I don’t know what I am doing here. I think this is not meant for me.
If you’ve never uttered those phrases yourself, it’s likely you’ve heard it from those around you in school. After all, we live in a country that emphasises academic excellence as a means for future financial security.
The disappointment of not doing well despite having studied hard, or the anxiety that arises from not understanding what’s being taught, only add to the convenience of us claiming that a course is “wrong” for us – simply because we do not excel in it.
As a lover of books and reading throughout my entire life, literature was the obvious choice for me when I entered university.
I especially loved to daydream about the storylines and characters within the books I devoured. I had also consistently done well in the subject prior to university, so choosing to major in it seemed to be a foregone conclusion. In fact, I felt destined for it.
So it came as a shock to me in my freshman year, to learn that my work was only considered mediocre. Literature turned out to be a far more complex and difficult field that I had ever imagined it to be.
… I had wrongly expected blessings in the specific form of good results from Him just for walking with Him.
I tried so hard in the first two years to understand what was even being taught. I strived to write eloquent and insightful papers, but would be invariably crushed by disappointing and lacklustre results.
It was very easy to say that literature was not for me because I wasn’t doing well or enjoying myself. It was even easier for me to doubt and question God, because I had wrongly expected blessings in the specific form of good results from Him just for walking with Him.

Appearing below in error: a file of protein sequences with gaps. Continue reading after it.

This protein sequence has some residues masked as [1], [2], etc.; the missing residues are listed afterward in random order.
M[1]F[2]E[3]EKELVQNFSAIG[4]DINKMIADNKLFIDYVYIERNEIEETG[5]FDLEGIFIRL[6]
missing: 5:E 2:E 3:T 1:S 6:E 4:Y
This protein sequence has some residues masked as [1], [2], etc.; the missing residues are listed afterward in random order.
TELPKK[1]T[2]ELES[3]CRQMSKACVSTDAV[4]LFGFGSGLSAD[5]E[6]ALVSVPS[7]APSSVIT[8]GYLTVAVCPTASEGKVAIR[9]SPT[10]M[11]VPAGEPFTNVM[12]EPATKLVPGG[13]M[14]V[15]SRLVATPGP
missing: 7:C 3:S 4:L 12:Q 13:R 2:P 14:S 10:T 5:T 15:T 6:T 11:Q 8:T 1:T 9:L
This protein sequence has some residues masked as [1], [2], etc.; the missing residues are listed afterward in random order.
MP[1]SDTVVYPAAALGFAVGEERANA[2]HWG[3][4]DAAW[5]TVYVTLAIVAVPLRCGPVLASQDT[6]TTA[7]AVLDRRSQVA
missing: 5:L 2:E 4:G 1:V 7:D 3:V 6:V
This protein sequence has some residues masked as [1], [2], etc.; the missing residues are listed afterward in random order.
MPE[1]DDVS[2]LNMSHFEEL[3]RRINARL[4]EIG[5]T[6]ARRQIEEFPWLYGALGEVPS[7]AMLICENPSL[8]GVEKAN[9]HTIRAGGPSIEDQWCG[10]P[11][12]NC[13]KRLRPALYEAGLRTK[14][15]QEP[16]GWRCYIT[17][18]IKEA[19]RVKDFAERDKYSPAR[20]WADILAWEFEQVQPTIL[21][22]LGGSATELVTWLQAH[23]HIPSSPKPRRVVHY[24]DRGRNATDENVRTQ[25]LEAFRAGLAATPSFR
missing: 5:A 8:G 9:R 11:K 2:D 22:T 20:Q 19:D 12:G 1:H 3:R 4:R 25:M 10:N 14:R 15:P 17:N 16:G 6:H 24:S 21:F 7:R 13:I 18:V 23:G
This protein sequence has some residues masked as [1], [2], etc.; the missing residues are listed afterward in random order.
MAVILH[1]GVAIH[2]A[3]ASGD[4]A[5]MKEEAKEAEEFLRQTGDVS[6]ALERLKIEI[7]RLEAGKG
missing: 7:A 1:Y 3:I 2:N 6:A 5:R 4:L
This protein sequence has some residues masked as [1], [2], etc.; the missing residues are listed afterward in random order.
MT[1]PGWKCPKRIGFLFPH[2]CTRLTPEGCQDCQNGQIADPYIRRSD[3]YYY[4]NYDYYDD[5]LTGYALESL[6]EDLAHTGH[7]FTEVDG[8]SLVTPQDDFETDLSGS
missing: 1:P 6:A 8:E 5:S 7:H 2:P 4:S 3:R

His occupation as a tax collector was socially and religiously “wrong”. Jewish tax collectors were excommunicated from their synagogues because they worked for the Romans and were viewed as traitors (it didn’t help that they would overcharge the Jews for their own profit).
We also know that Zacchaeus was excellent in his work, as he was the chief tax-collector in Jericho. Ironically, his name means “pure one,” yet he chose a career that was considered tainted. But Zacchaeus’ name also reflects how God had chosen him even before he became a tax collector. Zacchaeus took his first steps to becoming a pure one when he climbed that tree to see Jesus.
Although we do not know if Zacchaeus remained a tax collector after his encounter with Jesus, we do know that he viewed his occupation with renewed perspective: “Here and now, I give half of my possessions to the poor, and if I have cheated anybody out of anything, I will pay back four times the amount” (Luke 19:8).
The Lord is sovereign, He knows the plans He has for all of creation truly and fully, but He is also a gracious God that allows us to make choices.
Though Zacchaeus chose to be a tax collector, God brought Zacchaeus from a wrong course back to Him. God didn’t have to, but He did. That’s mercy.
And just as God allowed Zacchaeus to excel despite being in the wrong place, He can also allow one to fail while being in the right place.
Because nothing will get in the way of God’s plan, and He will never fail.
It took an entire summer break for me to surrender my expectations and ambitions for being in literature at the foot of the cross, where I really made Him the centre of my life. It was only then that I got a fresh perspective on things.
Now as I finish my third year, I see how He’s been calling me to choose literature for a completely different reason. I’m called to more than just personal interests and academic excellence – my imagination and skills are being honed to bring Him glory through my writing.
As long as we turn to God, there is no place He will not bring us out from, to display His sovereign grace over us as His beloved.